Bell Media is appealing to the CRTC to delete numerous conditions of licence (COLs) around local news coverage for its English- and French-language television stations, saying that regulatory relief is “critical in light of the uncertainty that lays ahead for private Canadian broadcasters.”
One of the largest broadcasters of local news with 35 local television stations – including 14 markets where they are the only local television news voice, according to the application – Bell is asking the commission to eliminate minimum local news programming requirements, saying even without those COLs, its stations “will continue to cover a wide range of quality news that our viewers in markets large or small have come to expect from us.”
Among the requirements it’s seeking to delete immediately until the commission’s next full Group Licence Renewal proceeding are:
- Locally Reflective News—Expenditures: the COL requiring that Bell Media’s English-language television stations shall in each broadcast year devote to the acquisition of or investment in locally reflective news 11% of the previous broadcast year’s gross revenues of the undertaking; and that Bell Media’s French-language television stations shall in each broadcast year devote to the acquisition of or investment in locally reflective news at least 5% of the previous year’s gross revenues of the undertaking.
- Locally Reflective News—Exhibition: all COLs requiring the exhibition of specific amounts of locally reflective news during each broadcast week in both English- and French-language metropolitan and non-metro markets.
- Local Programming—Exhibition: the COL requiring Bell Media’s English-language television stations broadcast in metropolitan markets no less than 14 hours of local programming in each broadcast week; and the licence requirement requiring that Bell Media’s French-language television station CFJP-DT Montréal broadcast at least 8 hours and 30 minutes of local programming in each broadcast week.
In its rationale, Bell makes the argument that having more flexibility would allow it to better serve its local audiences.
“…such COLs have the unintended consequence of forcing our stations to make editorial choices that prevent them from providing our viewers with the most relevant news possible at all times. Events that occur outside a local market, whether nationally or internationally, may still be of importance to our viewers in those markets. For example, relevant news from a neighbouring community could be excluded from a newscast in order to ensure that we remain compliant with our obligation to provide a set number of hours of locally reflective news,” states the rationale. “Coverage of such stories should not be discouraged in favour of meeting outdated regulatory obligations.”
Bell says these COLs are no longer sustainable in the current economic and competitive environment, referencing last year’s CBC/Radio-Canada licence renewal decision, which while referred back by Cabinet for re-evaluation, saw the CRTC remove certain exhibition requirements finding “that as audiences change their viewing habits, the risk of continuing to rely solely on exhibition requirements would be to the detriment of both the CBC and Canadian viewers,” going further to offer the public broadcaster the “flexibility it requires in order to tailor its programming strategies to the needs of evolving audiences swiftly in the years to come on multiple platforms…”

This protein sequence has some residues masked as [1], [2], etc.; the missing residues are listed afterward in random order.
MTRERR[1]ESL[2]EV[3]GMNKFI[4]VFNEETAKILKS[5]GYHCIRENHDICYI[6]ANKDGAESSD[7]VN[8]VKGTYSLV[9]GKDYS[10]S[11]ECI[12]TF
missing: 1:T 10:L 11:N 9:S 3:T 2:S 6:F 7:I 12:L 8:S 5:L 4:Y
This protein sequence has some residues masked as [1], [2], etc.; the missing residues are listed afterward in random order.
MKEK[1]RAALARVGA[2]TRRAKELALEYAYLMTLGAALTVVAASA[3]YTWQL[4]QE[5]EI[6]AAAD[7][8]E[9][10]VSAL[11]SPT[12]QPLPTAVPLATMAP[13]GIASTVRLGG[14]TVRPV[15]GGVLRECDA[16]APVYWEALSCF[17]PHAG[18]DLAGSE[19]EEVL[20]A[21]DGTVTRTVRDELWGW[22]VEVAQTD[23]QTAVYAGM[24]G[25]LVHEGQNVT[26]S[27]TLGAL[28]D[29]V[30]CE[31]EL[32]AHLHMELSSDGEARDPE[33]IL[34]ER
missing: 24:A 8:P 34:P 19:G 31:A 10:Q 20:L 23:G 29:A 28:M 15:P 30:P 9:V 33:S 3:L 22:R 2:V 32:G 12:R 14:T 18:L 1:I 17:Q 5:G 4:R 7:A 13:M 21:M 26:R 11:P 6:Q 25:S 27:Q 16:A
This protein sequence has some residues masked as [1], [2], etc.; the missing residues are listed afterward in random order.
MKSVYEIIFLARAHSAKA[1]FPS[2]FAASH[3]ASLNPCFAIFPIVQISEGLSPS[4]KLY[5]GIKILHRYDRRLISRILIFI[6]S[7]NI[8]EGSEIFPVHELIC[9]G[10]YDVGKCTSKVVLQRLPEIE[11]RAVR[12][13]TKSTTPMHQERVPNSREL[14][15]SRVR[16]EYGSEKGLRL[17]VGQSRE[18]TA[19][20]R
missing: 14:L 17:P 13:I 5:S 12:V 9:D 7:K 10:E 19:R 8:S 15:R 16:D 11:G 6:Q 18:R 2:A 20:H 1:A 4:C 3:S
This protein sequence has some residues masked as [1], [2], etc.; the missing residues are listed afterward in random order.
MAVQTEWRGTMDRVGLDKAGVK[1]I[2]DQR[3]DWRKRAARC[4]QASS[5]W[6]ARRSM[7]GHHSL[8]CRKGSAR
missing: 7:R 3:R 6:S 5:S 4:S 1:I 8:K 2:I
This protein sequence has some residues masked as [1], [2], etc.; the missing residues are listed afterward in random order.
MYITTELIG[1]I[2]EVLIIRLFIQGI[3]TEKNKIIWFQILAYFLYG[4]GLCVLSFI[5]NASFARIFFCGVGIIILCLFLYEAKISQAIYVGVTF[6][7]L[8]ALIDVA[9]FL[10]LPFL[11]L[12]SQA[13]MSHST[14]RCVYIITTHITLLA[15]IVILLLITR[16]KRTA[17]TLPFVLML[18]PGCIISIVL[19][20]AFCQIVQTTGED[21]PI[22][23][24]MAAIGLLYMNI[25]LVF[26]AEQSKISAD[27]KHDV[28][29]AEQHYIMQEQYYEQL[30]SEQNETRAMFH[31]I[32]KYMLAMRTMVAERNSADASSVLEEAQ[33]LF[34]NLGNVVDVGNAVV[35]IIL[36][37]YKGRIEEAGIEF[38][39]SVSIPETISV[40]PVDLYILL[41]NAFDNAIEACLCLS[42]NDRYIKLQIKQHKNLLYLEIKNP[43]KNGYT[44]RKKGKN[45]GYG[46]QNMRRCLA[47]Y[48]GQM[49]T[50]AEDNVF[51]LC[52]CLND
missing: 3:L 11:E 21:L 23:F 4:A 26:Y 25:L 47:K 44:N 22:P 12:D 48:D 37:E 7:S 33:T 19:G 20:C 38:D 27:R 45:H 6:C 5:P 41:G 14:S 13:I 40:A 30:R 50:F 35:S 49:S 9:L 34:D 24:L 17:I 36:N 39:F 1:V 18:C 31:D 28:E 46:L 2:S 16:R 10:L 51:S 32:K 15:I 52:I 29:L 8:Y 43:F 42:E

Bell’s application argues there is no valid policy reason that same flexibility shouldn’t be applied to its stations, which it says are now operating at a disadvantage in an eroding operating environment for traditional television with audiences now able to access an unlimited array of streaming options like Netflix, Disney+, and Amazon Prime Video.
“As we stated earlier, we are concerned that our obligations that are based on outdated market realities will persist for another two years or more…To have them continue to be imposed for another year (or longer) while the Commission addresses less urgent issues related to streamer contributions is simply unfair.”
The application says that in the four-year period between 2016 and 2019, Bell’s average annual news operating loss was $28.4M. In 2020 and 2021, due to advertising revenue declines attributable to the pandemic, that jumped to an average operating loss of $51.2M. In 2022, despite some advertising recovery, operating losses amounted to approximately $40M, as online advertising grew to claim 68% share of the ad market in Canada.
“In light of the passage of Bill C-11, we acknowledge the Commission’s recently launched consultations to modernize the broadcasting system and ensure that online streaming services make meaningful contributions to both Canadian and Indigenous content,” the application states. “While Bill C-11 brings streaming services into the regulated system, a new framework may not be established until the fall of 2025. In the meantime…traditional broadcasters continue to be in crisis while Canadian producers are flourishing. We recognize that is important for the Commission to move forward with implementing Bill C-11, but regulatory relief for the traditional broadcasting industry is the most pressing issue.”
A separate application from Bell seeks a reduction in Canadian programming expenditures (CPE) from 30% to 20%; a reduction in programs of national interest (PNI) spending from 7.5% to 5% and an expansion of the current PNI categories to include game shows, general entertainment and reality television. In return, Bell proposes to increase its obligation from 75% to 100% of PNI expenditures to be made to an independent production company.
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